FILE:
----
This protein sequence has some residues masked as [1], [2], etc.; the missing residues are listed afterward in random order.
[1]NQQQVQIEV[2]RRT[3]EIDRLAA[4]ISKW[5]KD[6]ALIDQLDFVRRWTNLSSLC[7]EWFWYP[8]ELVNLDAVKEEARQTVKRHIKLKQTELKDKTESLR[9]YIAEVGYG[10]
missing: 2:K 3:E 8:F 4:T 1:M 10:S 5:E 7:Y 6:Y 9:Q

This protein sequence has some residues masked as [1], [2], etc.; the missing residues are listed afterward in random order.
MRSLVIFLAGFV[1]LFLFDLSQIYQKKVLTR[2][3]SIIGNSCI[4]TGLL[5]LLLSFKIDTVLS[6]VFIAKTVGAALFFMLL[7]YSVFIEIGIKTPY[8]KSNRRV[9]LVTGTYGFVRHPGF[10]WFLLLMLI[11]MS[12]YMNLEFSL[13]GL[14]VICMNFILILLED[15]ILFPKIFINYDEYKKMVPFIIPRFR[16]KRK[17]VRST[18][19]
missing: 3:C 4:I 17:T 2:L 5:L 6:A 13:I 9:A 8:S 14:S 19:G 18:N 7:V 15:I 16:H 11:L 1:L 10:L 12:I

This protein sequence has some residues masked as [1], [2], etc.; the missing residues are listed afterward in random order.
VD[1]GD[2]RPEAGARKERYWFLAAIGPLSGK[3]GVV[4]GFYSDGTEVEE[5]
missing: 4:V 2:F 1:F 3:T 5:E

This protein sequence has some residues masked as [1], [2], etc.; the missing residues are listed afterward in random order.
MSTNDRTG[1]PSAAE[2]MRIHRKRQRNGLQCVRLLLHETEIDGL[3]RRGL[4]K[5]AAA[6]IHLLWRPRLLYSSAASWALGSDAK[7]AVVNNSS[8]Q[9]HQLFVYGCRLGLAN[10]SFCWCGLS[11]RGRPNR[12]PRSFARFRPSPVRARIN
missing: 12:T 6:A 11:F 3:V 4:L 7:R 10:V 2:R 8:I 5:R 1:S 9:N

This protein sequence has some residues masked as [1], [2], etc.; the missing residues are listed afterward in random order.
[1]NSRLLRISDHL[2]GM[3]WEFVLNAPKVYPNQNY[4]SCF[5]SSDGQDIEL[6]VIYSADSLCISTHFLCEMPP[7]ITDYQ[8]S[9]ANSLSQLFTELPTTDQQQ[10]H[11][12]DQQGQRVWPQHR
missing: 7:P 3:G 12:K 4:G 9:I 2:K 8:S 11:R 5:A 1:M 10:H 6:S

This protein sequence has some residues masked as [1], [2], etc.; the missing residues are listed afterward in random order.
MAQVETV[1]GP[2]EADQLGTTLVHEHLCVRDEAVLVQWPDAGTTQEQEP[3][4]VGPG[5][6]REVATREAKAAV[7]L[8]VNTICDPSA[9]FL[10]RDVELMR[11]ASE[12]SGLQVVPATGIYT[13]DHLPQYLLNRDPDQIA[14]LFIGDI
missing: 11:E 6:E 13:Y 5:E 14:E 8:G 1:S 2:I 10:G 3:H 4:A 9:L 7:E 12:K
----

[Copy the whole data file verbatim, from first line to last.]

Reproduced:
This protein sequence has some residues masked as [1], [2], etc.; the missing residues are listed afterward in random order.
[1]NQQQVQIEV[2]RRT[3]EIDRLAA[4]ISKW[5]KD[6]ALIDQLDFVRRWTNLSSLC[7]EWFWYP[8]ELVNLDAVKEEARQTVKRHIKLKQTELKDKTESLR[9]YIAEVGYG[10]
missing: 2:K 3:E 8:F 4:T 1:M 10:S 5:E 7:Y 6:Y 9:Q

This protein sequence has some residues masked as [1], [2], etc.; the missing residues are listed afterward in random order.
MRSLVIFLAGFV[1]LFLFDLSQIYQKKVLTR[2][3]SIIGNSCI[4]TGLL[5]LLLSFKIDTVLS[6]VFIAKTVGAALFFMLL[7]YSVFIEIGIKTPY[8]KSNRRV[9]LVTGTYGFVRHPGF[10]WFLLLMLI[11]MS[12]YMNLEFSL[13]GL[14]VICMNFILILLED[15]ILFPKIFINYDEYKKMVPFIIPRFR[16]KRK[17]VRST[18][19]
missing: 3:C 4:I 17:T 2:L 5:L 6:A 13:I 9:A 8:S 14:S 19:G 18:N 7:V 15:I 16:H 11:L 1:L 10:L 12:I

This protein sequence has some residues masked as [1], [2], etc.; the missing residues are listed afterward in random order.
VD[1]GD[2]RPEAGARKERYWFLAAIGPLSGK[3]GVV[4]GFYSDGTEVEE[5]
missing: 4:V 2:F 1:F 3:T 5:E

This protein sequence has some residues masked as [1], [2], etc.; the missing residues are listed afterward in random order.
MSTNDRTG[1]PSAAE[2]MRIHRKRQRNGLQCVRLLLHETEIDGL[3]RRGL[4]K[5]AAA[6]IHLLWRPRLLYSSAASWALGSDAK[7]AVVNNSS[8]Q[9]HQLFVYGCRLGLAN[10]SFCWCGLS[11]RGRPNR[12]PRSFARFRPSPVRARIN
missing: 12:T 6:A 11:F 3:V 4:L 7:R 10:V 2:R 8:I 5:R 1:S 9:N

This protein sequence has some residues masked as [1], [2], etc.; the missing residues are listed afterward in random order.
[1]NSRLLRISDHL[2]GM[3]WEFVLNAPKVYPNQNY[4]SCF[5]SSDGQDIEL[6]VIYSADSLCISTHFLCEMPP[7]ITDYQ[8]S[9]ANSLSQLFTELPTTDQQQ[10]H[11][12]DQQGQRVWPQHR
missing: 7:P 3:G 12:K 4:G 9:I 2:K 8:S 11:R 5:A 1:M 10:H 6:S

This protein sequence has some residues masked as [1], [2], etc.; the missing residues are listed afterward in random order.
MAQVETV[1]GP[2]EADQLGTTLVHEHLCVRDEAVLVQWPDAGTTQEQEP[3][4]VGPG[5][6]REVATREAKAAV[7]L[8]VNTICDPSA[9]FL[10]RDVELMR[11]ASE[12]SGLQVVPATGIYT[13]DHLPQYLLNRDPDQIA[14]LFIGDI
missing: 11:E 6:E 13:Y 5:E 14:E 8:G 1:S 2:I 10:G 3:H 4:A 9:L 7:E 12:K